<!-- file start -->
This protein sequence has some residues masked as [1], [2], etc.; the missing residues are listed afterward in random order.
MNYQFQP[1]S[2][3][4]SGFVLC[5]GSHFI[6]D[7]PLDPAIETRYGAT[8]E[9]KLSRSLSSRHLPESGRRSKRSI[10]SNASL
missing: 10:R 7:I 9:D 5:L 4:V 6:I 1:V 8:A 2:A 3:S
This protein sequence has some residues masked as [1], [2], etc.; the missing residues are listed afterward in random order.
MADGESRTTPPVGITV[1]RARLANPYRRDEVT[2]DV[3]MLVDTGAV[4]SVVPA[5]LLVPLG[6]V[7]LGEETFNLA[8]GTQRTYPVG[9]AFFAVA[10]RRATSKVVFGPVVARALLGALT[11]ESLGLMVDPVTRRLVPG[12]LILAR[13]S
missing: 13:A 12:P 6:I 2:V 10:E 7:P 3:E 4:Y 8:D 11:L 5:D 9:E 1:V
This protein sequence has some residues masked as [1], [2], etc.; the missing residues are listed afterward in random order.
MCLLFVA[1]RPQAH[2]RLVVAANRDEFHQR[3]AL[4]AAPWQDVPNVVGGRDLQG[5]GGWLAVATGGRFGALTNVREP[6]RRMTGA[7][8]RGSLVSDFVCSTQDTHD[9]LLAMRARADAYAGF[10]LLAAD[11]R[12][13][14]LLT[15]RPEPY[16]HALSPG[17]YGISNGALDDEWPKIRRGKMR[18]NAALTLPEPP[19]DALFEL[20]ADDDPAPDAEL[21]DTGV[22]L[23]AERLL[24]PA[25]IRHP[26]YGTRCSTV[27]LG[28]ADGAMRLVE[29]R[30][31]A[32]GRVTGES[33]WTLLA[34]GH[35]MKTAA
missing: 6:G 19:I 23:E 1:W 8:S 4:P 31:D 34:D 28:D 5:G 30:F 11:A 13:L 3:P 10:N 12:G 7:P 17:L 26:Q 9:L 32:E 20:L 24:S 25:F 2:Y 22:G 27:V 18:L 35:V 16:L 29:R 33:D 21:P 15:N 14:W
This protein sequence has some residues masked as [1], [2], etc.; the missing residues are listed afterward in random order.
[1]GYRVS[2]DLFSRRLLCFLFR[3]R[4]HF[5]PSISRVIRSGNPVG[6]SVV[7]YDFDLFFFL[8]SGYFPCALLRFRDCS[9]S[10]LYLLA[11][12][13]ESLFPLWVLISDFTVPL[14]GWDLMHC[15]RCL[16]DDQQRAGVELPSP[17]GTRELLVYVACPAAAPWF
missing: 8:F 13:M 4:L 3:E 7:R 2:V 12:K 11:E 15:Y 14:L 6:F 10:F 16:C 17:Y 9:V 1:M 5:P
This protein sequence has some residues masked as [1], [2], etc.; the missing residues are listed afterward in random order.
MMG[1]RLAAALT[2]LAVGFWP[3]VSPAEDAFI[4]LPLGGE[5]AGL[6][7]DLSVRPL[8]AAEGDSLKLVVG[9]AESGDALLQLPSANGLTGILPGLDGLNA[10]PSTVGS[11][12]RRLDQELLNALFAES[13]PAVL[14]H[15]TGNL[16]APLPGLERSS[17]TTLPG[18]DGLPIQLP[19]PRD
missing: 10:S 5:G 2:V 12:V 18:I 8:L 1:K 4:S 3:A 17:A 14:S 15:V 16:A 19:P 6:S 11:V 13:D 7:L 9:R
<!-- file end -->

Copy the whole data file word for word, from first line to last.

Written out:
This protein sequence has some residues masked as [1], [2], etc.; the missing residues are listed afterward in random order.
MNYQFQP[1]S[2][3][4]SGFVLC[5]GSHFI[6]D[7]PLDPAIETRYGAT[8]E[9]KLSRSLSSRHLPESGRRSKRSI[10]SNASL
missing: 10:R 7:I 9:D 5:L 4:V 6:I 1:V 8:A 2:A 3:S
This protein sequence has some residues masked as [1], [2], etc.; the missing residues are listed afterward in random order.
MADGESRTTPPVGITV[1]RARLANPYRRDEVT[2]DV[3]MLVDTGAV[4]SVVPA[5]LLVPLG[6]V[7]LGEETFNLA[8]GTQRTYPVG[9]AFFAVA[10]RRATSKVVFGPVVARALLGALT[11]ESLGLMVDPVTRRLVPG[12]LILAR[13]S
missing: 13:A 12:P 6:I 2:V 10:E 7:P 3:E 4:Y 8:D 11:L 5:D 9:E 1:V
This protein sequence has some residues masked as [1], [2], etc.; the missing residues are listed afterward in random order.
MCLLFVA[1]RPQAH[2]RLVVAANRDEFHQR[3]AL[4]AAPWQDVPNVVGGRDLQG[5]GGWLAVATGGRFGALTNVREP[6]RRMTGA[7][8]RGSLVSDFVCSTQDTHD[9]LLAMRARADAYAGF[10]LLAAD[11]R[12][13][14]LLT[15]RPEPY[16]HALSPG[17]YGISNGALDDEWPKIRRGKMR[18]NAALTLPEPP[19]DALFEL[20]ADDDPAPDAEL[21]DTGV[22]L[23]AERLL[24]PA[25]IRHP[26]YGTRCSTV[27]LG[28]ADGAMRLVE[29]R[30][31]A[32]GRVTGES[33]WTLLA[34]GH[35]MKTAA
missing: 6:G 19:I 23:E 1:W 8:S 4:P 31:D 34:D 28:D 5:G 30:F 11:A 13:L 3:P 10:N 12:G 7:P 17:L 26:Q 9:L 32:E 20:L 24:S 25:F 2:Y 22:G 27:V 18:L 35:V 16:L 29:R 33:D 21:P 15:N 14:W
This protein sequence has some residues masked as [1], [2], etc.; the missing residues are listed afterward in random order.
[1]GYRVS[2]DLFSRRLLCFLFR[3]R[4]HF[5]PSISRVIRSGNPVG[6]SVV[7]YDFDLFFFL[8]SGYFPCALLRFRDCS[9]S[10]LYLLA[11][12][13]ESLFPLWVLISDFTVPL[14]GWDLMHC[15]RCL[16]DDQQRAGVELPSP[17]GTRELLVYVACPAAAPWF
missing: 8:F 13:M 4:L 3:E 7:R 2:V 12:K 11:E 15:Y 14:L 6:F 10:F 16:C 17:Y 9:V 1:M 5:P
This protein sequence has some residues masked as [1], [2], etc.; the missing residues are listed afterward in random order.
MMG[1]RLAAALT[2]LAVGFWP[3]VSPAEDAFI[4]LPLGGE[5]AGL[6][7]DLSVRPL[8]AAEGDSLKLVVG[9]AESGDALLQLPSANGLTGILPGLDGLNA[10]PSTVGS[11][12]RRLDQELLNALFAES[13]PAVL[14]H[15]TGNL[16]APLPGLERSS[17]TTLPG[18]DGLPIQLP[19]PRD
missing: 10:S 5:G 2:V 12:V 18:I 8:L 1:K 4:S 3:A 17:A 14:S 15:V 16:A 19:P 6:S 11:V 13:D 7:L 9:R